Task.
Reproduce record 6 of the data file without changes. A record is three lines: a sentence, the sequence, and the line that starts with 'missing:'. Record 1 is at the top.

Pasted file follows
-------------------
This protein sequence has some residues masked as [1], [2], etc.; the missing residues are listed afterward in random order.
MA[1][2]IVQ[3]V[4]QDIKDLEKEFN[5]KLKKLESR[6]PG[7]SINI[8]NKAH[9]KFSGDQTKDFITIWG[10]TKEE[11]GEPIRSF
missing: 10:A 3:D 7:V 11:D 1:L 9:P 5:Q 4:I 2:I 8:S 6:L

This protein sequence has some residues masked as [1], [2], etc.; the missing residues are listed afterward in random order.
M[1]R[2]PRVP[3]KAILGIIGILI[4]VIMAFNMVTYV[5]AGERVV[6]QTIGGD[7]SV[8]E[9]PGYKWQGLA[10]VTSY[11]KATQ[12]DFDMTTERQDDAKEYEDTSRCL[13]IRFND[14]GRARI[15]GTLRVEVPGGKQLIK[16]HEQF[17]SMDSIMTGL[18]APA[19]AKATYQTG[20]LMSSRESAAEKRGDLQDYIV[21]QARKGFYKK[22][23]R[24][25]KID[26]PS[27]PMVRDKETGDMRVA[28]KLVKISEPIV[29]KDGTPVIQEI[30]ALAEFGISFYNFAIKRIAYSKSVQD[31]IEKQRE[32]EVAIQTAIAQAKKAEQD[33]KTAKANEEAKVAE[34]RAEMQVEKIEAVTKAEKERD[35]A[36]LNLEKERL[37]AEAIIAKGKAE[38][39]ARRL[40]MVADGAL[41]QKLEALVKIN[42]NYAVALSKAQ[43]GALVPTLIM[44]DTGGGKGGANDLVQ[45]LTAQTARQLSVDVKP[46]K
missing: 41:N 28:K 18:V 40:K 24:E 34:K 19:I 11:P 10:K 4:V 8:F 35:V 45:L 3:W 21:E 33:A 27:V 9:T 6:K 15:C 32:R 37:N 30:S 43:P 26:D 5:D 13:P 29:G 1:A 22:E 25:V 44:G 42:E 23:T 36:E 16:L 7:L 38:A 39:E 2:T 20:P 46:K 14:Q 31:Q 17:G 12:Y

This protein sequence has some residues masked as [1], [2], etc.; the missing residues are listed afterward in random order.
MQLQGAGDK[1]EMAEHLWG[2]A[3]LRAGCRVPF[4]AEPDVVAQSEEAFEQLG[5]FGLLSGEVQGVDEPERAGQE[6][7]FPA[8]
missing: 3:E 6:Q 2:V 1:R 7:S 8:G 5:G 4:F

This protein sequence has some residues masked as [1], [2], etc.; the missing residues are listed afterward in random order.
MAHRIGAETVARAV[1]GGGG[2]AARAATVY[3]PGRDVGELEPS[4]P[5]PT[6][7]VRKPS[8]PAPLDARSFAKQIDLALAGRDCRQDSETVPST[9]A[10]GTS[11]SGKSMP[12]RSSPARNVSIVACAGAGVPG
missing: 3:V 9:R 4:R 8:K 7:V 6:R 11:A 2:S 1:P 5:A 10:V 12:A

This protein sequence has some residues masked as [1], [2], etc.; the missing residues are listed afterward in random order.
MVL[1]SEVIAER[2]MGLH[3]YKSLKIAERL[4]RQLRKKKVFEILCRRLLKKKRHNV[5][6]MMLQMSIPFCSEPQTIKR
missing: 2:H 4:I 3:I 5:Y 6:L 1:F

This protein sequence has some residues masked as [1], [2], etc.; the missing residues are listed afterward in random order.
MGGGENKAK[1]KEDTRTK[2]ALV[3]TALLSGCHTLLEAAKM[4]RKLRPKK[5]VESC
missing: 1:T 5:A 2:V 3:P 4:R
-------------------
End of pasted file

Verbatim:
This protein sequence has some residues masked as [1], [2], etc.; the missing residues are listed afterward in random order.
MGGGENKAK[1]KEDTRTK[2]ALV[3]TALLSGCHTLLEAAKM[4]RKLRPKK[5]VESC
missing: 1:T 5:A 2:V 3:P 4:R